What is Privacy Awareness? Privacy Awareness Week 2019
This year, Privacy Awareness Week runs from 12 - 18 May 2019 and there are a number of very relevant messages being touted by the many organisations involved. There are also considerable resources available that provide straight forward advice and guidance on privacy obligations and options, including help identifying aspects to not be concerned about.
The rapid rate of changes in technology and society are justifiably keeping Privacy, and the related (cyber)security, at the forefront of conversations. Organisations are worried about obtaining and losing the personal information of their customers and employees, and individuals are justifiably worried about giving - and losing - their personal information. Sadly, much of the current conversation is generated by the continual major privacy failings of global companies, involving both mind-blowing amounts of information and a genuine percentage of the world’s population.
Legislation and best practice are fighting a rear-guard action, but are catching up unevenly. However, as privacy remains an evolving area it’s often difficult to distinguish between what’s right and what’s easy, and to quantify the risks - especially against other more traditional and better understood areas like customers, products and revenue. Data collection and privacy ‘challenges’ are increasingly complex and yet increasingly crucial for organisations in creating and maintaining people’s trust and meeting the expectations for services delivered.
Government agencies and private companies need to start by knowing their privacy obligations; this is what privacy awareness is about. Within Australia this could varying from including compliance with the European GDPR and Australian mandatory data breach notifications, through to NSW legislated data sharing and privacy impact assessment performance. Organisations are often relieved if they find legislation doesn’t apply to them, but that’s not really the point - all organisations should maintain good privacy practices and have the right privacy protection in place to suit their business, strategies and customers.
Legislation and the subsequent practices and processes implemented by complying businesses provide examples of best practice. Other business can take notice and learn from without having to bear the associated costs or heartache. While the EU’s GDPR doesn’t apply to certain businesses (and it’s well defined who it does apply to) most reference it as the future direction of privacy. This legislation, and other similar Australian requirements (Australia does generally align with the GDPR), should be looked at by all businesses irrespective for the benefits best practice would deliver and risk reductions that would ensue, instead of focusing on the necessity for strict legal compliance. Even is this approach isn’t taken immediately, business should be aware of the changes taking place in the wider privacy space. At the very least, businesses should know which trading partners and customers will be complying with which privacy practices, and thus will need to look for new or changed arrangements in contracts and processes.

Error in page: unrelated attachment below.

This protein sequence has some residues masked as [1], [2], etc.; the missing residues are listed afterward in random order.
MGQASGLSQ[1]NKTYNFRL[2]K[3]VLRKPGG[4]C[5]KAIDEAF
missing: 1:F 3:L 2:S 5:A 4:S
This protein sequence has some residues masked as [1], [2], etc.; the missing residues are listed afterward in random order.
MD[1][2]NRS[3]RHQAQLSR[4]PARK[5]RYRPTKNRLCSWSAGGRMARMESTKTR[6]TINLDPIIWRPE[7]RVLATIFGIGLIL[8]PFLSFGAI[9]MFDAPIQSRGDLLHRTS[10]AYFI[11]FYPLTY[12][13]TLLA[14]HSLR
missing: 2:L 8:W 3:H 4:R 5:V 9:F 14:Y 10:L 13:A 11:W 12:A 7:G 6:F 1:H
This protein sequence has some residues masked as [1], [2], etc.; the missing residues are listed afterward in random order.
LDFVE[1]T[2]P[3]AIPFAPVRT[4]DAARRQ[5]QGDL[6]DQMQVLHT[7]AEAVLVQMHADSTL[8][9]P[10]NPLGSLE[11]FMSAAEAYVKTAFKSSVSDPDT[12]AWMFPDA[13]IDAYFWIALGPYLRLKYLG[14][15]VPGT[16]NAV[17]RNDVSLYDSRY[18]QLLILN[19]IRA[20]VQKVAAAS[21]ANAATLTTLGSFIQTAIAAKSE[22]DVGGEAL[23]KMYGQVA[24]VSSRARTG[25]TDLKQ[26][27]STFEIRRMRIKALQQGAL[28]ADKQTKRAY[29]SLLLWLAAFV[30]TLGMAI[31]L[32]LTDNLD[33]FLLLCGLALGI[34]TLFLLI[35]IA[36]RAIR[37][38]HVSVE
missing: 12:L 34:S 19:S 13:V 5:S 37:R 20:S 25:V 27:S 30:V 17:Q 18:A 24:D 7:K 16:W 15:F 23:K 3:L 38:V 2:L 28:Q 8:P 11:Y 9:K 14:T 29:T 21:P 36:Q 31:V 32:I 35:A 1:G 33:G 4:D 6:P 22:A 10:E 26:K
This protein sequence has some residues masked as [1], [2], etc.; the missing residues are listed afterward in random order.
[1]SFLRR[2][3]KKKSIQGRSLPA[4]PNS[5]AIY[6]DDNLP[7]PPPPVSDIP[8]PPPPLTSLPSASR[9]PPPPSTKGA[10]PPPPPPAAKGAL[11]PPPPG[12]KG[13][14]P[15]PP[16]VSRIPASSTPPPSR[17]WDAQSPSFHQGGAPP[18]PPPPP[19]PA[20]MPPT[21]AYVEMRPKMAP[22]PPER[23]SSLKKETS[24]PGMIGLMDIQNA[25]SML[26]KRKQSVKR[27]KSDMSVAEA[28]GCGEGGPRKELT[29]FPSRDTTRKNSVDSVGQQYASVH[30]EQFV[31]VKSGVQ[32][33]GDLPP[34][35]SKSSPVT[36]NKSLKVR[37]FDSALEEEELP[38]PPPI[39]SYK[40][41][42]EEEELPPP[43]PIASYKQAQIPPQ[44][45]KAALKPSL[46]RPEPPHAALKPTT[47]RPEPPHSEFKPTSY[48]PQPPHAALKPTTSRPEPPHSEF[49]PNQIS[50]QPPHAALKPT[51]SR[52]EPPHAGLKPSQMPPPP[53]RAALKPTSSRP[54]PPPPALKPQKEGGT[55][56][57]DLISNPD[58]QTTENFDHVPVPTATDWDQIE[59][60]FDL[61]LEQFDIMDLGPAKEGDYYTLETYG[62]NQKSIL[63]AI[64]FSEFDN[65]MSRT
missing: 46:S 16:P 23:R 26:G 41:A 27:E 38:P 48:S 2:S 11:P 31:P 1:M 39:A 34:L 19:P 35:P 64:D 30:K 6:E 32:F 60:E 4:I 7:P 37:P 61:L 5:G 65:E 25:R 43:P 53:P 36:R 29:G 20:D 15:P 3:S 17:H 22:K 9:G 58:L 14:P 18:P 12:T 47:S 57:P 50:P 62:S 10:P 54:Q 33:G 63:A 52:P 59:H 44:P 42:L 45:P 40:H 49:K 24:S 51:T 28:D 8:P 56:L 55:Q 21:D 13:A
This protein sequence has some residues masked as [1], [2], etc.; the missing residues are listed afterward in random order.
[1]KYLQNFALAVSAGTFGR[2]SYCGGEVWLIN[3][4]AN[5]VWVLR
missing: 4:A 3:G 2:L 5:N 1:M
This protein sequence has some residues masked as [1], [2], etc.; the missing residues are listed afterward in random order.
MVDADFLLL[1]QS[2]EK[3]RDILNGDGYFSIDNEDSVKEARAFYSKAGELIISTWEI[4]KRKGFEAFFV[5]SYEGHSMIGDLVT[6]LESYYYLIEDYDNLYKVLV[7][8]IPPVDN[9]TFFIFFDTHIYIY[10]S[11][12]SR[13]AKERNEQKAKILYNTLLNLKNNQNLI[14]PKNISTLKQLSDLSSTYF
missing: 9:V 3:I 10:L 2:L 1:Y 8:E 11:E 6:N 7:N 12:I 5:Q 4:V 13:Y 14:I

And remember that privacy can’t be abrogated to just the techies or the lawyers, all parts of an organisation must have a consistent understanding of what privacy is, why it is important, how it is being delivered and where it must be integrated. There will be choices, but the discussion must be informed. There are checklists flying about, but if it’s someone else’s checklist how do you know what it’s asking and what the ‘right’ answer really is? Maybe it doesn’t suit your business, your risk appetite, your projects. Being informed and privacy aware is the starting point.
For more resources, visit the Office of the Australian Privacy Commissioner’s Privacy Awareness Week website: https://www.oaic.gov.au/paw2019/
Or the NSW Information and Privacy Commissioner’s website here: https://www.ipc.nsw.gov.au/privacy-awareness-week-nsw-2019
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